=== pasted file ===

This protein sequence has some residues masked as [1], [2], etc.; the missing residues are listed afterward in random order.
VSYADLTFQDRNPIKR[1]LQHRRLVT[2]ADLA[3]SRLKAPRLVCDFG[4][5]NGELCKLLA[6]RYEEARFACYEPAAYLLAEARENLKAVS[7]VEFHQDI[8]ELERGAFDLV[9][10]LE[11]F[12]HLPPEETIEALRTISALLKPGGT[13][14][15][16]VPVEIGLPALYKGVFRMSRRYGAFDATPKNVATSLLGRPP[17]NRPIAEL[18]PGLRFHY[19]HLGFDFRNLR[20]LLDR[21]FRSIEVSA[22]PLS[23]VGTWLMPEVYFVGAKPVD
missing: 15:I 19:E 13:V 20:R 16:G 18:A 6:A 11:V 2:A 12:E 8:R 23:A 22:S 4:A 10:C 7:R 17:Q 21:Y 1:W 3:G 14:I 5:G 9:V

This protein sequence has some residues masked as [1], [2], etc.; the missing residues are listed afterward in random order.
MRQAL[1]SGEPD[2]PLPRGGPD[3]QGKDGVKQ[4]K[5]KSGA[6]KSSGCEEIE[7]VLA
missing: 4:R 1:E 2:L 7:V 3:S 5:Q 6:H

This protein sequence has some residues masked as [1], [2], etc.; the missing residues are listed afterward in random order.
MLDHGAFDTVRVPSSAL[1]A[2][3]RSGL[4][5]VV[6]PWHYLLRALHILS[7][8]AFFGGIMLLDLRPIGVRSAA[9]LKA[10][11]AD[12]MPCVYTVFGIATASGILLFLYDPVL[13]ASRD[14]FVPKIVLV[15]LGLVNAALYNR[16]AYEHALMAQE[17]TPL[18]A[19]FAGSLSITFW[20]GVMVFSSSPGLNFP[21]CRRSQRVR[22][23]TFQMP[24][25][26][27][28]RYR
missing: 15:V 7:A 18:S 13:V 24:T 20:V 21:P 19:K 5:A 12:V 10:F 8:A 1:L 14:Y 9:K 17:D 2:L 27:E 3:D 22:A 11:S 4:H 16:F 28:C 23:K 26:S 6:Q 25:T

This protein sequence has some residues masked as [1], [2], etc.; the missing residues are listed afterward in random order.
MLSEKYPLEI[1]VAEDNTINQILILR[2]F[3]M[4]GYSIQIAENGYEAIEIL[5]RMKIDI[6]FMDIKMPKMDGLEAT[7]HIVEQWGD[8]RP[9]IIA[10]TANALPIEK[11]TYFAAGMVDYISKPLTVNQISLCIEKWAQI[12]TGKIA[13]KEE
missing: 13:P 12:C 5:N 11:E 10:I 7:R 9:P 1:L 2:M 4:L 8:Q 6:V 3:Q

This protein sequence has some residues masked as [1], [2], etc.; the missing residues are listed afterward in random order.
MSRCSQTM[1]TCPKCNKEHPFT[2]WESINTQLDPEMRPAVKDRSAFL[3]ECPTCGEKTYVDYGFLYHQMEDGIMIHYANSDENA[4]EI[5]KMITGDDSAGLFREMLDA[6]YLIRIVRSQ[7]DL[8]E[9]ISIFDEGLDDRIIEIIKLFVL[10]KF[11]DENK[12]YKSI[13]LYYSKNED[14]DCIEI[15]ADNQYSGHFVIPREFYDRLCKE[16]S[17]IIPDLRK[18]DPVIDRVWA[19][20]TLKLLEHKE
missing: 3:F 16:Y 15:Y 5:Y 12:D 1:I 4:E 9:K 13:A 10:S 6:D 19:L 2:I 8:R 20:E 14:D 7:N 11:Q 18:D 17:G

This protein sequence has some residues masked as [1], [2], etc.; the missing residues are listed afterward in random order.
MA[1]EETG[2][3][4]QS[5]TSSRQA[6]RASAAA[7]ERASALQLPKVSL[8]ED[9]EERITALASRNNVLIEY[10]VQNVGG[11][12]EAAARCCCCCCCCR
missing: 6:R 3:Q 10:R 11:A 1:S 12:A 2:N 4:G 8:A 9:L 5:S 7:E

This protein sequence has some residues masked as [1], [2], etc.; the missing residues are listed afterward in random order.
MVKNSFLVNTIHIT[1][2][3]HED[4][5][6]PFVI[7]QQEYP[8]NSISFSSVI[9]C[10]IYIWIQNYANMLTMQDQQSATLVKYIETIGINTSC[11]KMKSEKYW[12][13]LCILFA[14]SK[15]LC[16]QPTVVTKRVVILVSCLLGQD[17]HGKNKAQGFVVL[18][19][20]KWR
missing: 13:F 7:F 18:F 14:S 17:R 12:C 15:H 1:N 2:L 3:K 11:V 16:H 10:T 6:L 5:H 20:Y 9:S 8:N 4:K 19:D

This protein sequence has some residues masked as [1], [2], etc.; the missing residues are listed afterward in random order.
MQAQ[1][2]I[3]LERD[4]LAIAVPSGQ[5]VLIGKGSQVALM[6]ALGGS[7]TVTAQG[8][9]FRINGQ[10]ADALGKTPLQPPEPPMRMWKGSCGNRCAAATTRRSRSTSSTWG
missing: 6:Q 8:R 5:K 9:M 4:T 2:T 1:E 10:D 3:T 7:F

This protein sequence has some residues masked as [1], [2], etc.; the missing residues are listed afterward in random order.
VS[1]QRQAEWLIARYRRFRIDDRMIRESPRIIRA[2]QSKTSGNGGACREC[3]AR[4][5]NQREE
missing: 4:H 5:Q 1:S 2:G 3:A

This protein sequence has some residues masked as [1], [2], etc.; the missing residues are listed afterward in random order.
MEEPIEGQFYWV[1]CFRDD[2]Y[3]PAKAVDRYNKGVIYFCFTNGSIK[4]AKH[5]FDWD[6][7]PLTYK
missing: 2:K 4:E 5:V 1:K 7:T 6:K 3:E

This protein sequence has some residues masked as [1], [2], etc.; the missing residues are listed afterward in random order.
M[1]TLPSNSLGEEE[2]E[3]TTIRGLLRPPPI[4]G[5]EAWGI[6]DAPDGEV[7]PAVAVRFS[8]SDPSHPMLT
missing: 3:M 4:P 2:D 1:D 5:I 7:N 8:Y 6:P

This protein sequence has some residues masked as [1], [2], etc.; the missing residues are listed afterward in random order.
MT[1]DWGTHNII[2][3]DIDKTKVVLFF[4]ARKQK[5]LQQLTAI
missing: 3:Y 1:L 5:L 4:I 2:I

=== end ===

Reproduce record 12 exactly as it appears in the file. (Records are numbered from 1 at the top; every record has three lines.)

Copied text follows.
This protein sequence has some residues masked as [1], [2], etc.; the missing residues are listed afterward in random order.
MT[1]DWGTHNII[2][3]DIDKTKVVLFF[4]ARKQK[5]LQQLTAI
missing: 3:Y 1:L 5:L 4:I 2:I